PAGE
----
In some villages, the groundwater level has depleted over the past few years and villagers attribute it to the mining project. Women from Surkha village travel several kilometers outside for potable water. "This is new. Until five years ago, we had some water in the village and did not have to lug water every day," says Shilaben Kantharia.

The mine has affected the landscape around the villages

Sukanya Shantha/The Wire

Resisting lignite mining

The lignite mining project has a long history of resistance. Agricultural land, along with grazing land were acquired from the cluster of 12 adjoining villages in the coastal Ghogha taluka between 1994 and 1997. The locals estimate that villagers here lost anything between 40-100% of their land to the project. "We were paid a standard Rs 40,000 per bigha," Narendra, a local photographer, says.

The money, Narendra says, felt decent in 1994 but for those who had been dependent on this land, the years to come proved very challenging. "Several villagers have now taken a small patch of land in the neighboring villages on lease and are cultivating cotton and groundnut there," Narendra says.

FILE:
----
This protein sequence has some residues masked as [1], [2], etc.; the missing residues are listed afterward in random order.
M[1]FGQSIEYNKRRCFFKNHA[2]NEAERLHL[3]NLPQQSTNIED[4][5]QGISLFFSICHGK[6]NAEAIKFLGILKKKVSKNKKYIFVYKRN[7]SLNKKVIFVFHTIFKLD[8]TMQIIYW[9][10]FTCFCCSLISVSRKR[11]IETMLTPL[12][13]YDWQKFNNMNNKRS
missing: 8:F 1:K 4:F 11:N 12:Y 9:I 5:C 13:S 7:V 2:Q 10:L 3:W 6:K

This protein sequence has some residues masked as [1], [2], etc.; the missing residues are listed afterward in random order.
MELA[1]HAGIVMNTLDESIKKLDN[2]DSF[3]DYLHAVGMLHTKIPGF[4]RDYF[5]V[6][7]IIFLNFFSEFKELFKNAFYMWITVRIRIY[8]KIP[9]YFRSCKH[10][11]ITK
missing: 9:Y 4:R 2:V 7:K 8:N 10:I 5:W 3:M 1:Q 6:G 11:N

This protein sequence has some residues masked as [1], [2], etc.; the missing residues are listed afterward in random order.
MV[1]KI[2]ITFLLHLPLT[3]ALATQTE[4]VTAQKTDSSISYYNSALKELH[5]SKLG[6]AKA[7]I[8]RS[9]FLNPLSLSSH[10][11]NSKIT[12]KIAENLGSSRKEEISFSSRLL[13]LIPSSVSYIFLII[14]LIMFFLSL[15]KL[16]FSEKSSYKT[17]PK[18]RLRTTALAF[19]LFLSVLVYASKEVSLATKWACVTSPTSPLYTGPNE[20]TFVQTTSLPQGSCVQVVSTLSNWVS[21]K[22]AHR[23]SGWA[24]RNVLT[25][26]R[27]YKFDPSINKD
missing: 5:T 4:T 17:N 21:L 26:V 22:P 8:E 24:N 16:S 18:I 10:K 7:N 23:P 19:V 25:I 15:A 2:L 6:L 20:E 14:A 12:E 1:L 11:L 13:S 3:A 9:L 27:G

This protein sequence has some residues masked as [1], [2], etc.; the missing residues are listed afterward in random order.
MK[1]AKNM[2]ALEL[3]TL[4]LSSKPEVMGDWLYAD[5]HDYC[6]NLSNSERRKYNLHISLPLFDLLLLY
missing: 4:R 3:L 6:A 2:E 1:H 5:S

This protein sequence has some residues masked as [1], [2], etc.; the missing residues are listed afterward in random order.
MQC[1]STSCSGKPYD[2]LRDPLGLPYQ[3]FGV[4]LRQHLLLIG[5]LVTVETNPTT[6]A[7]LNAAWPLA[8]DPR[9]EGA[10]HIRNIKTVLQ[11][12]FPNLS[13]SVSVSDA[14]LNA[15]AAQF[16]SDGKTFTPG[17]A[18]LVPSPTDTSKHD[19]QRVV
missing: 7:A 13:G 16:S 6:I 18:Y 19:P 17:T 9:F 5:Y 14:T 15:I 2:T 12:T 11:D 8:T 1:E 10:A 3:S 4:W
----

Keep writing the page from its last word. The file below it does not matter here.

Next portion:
They were dependent on others' land for work.

Bharat Jambucha says things get further complicated for the communities which were historically landless. "Most families belonging to the Dalit or other marginalized populations in the region never owned any land. They were dependent on others' land for work. Once villagers lost their land to the project, the landless were pushed out of the village," he adds. His organization, Prakrutik Kheti Juth, has been at the forefront, fighting for the rights of the villages affected in the lignite mining project.

In 2017, when the mining project finally took off, villagers from across 12 villages protested. The demonstration was disrupted after police used force and beat many protesters. More than 350 of them were booked for rioting.

The villagers, however, did not give up. Protests and hunger strikes have continued from time to time. A few villagers even sent a letter to the President of India threatening that they would commit suicide if the government did not return their land.

"We let them have our land for over 20 years," says Gohil.